With Baby Boomers beginning to enter retirement – a looming crises awaits as most retirees are ill equipped to handle ongoing costs and rising health care needs as families are forced to plan ahead and make hard choices.
As baby boomers are set to retire and unleash an aging population amongst us, families will be tasked with the real world challenges of taking care of aging loved ones – and how to best to go about it- all without breaking the bank.
With baby boomers (those born between 1946 and 1964) representing just on 75million people in the US (and 20% of the overall population) – and close to 10, 000 baby boomers hitting age 65 every day- families can increasingly expect to be hit with the hurdle of taking caring of an aging family member.
Making the challenge of taking care of retiring and aging family members particularly daunting is median retirement savings amongst boomers is just under $180,000, for those that even have retirement savings —with one third of boomers claiming to have zero savings for retirement according to a 2014 report by the Stanford Center on Longevity.
Sobering information given experts saying people needing a nest egg of more than $1 million to carry them through a 30-year retirement.
With baby boomers likely to face old age with less money in savings, the added challenge for families is the reality that the current crop of retiring will also have to contend with more expenses than prior generations.
If that wasn’t enough, the average out-of-pocket health-care spending by people with Medicare was more than 40 percent of the average Social Security income in 2013, according to the Kaiser Family Foundation.
Also burdening families is debt retirees will be bringing into retirement, with the Kaiser Family Foundation saying indebted retirees are more than $110,000 in the red. Which raises the question – how are families going to take care of aging loved ones and what choices are available – and will families be able to afford such services?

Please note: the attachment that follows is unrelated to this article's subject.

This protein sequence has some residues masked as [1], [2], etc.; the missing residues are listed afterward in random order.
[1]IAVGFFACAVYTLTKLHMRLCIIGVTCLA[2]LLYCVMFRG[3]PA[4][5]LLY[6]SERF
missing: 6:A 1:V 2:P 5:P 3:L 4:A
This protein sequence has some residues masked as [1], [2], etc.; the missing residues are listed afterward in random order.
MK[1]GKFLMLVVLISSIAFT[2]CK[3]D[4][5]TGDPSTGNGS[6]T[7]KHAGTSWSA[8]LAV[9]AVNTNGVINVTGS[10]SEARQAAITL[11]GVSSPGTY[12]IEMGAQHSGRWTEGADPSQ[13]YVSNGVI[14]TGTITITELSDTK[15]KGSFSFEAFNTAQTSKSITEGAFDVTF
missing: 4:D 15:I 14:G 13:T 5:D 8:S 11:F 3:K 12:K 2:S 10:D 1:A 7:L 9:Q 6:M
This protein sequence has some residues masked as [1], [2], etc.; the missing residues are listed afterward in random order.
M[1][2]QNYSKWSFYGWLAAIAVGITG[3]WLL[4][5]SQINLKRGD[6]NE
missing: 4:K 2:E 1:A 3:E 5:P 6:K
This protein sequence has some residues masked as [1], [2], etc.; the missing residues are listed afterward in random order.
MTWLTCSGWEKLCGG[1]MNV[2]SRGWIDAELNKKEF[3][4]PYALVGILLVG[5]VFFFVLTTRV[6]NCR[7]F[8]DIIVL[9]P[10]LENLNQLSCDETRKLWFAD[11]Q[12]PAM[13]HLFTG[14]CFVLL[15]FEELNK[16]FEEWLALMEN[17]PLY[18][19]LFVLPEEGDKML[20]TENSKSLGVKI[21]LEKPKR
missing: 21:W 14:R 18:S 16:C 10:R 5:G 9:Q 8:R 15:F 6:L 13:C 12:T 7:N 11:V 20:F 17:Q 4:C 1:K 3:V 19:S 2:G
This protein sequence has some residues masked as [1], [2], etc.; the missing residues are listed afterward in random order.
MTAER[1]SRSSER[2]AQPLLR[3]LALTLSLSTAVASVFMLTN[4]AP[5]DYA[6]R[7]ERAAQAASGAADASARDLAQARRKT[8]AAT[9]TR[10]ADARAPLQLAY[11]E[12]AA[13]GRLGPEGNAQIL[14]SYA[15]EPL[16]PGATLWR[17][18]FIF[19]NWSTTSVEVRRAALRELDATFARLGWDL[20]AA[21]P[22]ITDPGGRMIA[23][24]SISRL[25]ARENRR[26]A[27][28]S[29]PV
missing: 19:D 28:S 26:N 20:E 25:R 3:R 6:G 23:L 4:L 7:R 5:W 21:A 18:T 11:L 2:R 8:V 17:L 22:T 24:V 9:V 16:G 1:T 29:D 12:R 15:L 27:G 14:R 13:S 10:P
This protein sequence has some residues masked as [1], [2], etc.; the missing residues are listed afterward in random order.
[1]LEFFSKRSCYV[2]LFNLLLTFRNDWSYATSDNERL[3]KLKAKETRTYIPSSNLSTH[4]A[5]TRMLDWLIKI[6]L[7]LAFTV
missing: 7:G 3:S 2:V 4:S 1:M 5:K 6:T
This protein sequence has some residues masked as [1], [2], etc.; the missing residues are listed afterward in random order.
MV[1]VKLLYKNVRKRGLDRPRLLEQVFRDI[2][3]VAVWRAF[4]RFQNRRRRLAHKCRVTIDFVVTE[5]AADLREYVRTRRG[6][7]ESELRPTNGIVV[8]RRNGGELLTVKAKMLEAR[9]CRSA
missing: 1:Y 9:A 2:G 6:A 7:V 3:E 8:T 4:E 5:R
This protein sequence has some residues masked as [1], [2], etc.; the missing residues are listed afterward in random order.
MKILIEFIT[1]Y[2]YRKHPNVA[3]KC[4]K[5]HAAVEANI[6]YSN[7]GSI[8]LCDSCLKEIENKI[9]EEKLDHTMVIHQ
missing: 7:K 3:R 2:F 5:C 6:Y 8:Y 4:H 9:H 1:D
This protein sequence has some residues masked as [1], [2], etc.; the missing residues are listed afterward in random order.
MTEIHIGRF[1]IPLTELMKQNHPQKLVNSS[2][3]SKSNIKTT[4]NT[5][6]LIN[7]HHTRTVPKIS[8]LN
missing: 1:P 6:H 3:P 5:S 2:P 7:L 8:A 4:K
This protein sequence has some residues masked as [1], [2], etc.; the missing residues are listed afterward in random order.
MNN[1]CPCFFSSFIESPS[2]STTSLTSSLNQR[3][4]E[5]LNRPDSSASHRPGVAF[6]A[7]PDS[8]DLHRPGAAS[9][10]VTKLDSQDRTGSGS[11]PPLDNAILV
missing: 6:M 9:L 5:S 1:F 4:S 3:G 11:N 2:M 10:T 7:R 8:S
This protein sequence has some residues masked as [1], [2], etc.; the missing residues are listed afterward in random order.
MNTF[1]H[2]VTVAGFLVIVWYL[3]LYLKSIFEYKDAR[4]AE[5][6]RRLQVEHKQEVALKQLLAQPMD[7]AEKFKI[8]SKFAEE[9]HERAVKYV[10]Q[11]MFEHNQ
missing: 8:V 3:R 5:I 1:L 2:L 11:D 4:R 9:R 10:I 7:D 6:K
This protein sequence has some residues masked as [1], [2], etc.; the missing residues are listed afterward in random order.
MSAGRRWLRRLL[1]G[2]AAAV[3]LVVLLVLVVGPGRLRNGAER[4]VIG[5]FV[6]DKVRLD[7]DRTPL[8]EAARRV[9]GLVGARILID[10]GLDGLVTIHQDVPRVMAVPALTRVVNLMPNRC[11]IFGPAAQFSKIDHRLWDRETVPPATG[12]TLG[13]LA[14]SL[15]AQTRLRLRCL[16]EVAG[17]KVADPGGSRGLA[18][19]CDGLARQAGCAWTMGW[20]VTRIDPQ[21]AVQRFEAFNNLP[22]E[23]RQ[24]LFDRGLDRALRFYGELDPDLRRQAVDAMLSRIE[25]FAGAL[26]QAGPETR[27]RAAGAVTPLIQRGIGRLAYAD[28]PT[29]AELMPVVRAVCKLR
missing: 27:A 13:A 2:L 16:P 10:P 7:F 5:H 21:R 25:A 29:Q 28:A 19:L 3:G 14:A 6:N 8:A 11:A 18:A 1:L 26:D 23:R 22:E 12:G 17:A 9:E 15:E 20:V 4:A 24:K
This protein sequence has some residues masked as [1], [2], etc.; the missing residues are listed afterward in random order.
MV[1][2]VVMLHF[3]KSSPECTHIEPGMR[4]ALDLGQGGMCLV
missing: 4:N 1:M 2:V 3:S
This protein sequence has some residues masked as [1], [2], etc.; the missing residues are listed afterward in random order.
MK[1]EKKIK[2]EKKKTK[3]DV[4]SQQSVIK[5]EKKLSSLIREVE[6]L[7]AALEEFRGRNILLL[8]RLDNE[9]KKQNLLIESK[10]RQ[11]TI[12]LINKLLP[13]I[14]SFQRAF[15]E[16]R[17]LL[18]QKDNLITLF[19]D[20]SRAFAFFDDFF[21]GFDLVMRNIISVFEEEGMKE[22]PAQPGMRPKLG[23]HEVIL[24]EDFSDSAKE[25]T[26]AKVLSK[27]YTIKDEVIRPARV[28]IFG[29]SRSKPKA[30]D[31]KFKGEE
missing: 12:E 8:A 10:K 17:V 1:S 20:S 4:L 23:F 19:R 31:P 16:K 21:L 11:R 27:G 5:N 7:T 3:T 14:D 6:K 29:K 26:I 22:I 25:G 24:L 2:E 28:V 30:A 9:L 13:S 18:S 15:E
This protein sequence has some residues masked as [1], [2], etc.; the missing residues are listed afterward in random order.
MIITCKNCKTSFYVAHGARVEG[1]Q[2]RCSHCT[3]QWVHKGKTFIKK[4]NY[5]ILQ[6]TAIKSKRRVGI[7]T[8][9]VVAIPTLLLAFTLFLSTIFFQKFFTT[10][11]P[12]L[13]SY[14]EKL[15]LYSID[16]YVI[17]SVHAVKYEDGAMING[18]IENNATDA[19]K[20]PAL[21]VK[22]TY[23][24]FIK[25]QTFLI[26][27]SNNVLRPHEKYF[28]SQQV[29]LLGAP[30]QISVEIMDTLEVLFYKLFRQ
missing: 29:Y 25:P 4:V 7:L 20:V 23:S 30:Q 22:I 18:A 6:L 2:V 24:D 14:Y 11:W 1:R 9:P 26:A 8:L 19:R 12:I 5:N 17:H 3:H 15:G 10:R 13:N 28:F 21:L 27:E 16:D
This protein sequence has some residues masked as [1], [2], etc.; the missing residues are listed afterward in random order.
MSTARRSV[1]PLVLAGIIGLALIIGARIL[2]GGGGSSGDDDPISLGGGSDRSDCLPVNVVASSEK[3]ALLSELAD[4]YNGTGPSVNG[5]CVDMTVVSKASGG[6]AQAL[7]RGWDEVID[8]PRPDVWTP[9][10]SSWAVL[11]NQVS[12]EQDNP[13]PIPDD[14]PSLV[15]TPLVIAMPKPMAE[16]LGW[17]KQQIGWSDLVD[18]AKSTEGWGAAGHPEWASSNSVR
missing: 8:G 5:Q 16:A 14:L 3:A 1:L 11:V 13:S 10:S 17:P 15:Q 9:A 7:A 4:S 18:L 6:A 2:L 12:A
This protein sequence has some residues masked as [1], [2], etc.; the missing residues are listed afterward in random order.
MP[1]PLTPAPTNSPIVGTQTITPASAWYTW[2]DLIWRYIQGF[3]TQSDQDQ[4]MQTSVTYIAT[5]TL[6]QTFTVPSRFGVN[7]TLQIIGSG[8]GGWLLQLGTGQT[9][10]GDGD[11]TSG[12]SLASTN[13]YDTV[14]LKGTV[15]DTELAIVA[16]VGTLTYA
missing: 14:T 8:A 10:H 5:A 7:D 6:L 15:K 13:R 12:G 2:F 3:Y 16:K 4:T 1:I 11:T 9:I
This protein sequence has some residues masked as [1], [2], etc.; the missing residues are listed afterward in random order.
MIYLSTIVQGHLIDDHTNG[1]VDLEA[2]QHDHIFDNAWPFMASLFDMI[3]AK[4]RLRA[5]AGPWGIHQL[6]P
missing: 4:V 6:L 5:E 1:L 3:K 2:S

Home Health vs Home Care?
Home care and home health are distinct types of care expected to be increasingly utilized by aging individuals and their families- with the caveat – unlike retirement homes and nursing homes which come with their own funding hurdles- care is provided in a home setting. Keep in mind, home care is non-clinical care while ‘home health is clinical care.
Home health care is clinical medical care provided by a registered nurse, occupational therapist, physical therapist or other skilled medical professionals, and is often prescribed as part of a care plan following a hospitalization, rehabilitation, or a stay at a skilled nursing facility.
Typical Home health care services include:
- Therapy and skilled nursing services
- Administration of medications, including injections
- Medical tests
- Monitoring of health status
- Wound care
How To Pay For Home Health
Since it is considered medical care, home health is covered by medical insurance, including Medicare and Medicaid when prescribed by a physician for qualifying individuals. Most families will have to undergo private financing or alternatively seek out providers specializing in a ‘range of client-centered health care solutions’ such as one Ontario, Canadian outlet https://spectrumhealthcare.com/ which according to its website offer families comprehensive ‘innovative’ solutions and options – whether privately funded or working in tandem with insurance companies or as met by Canada’s public healthcare system.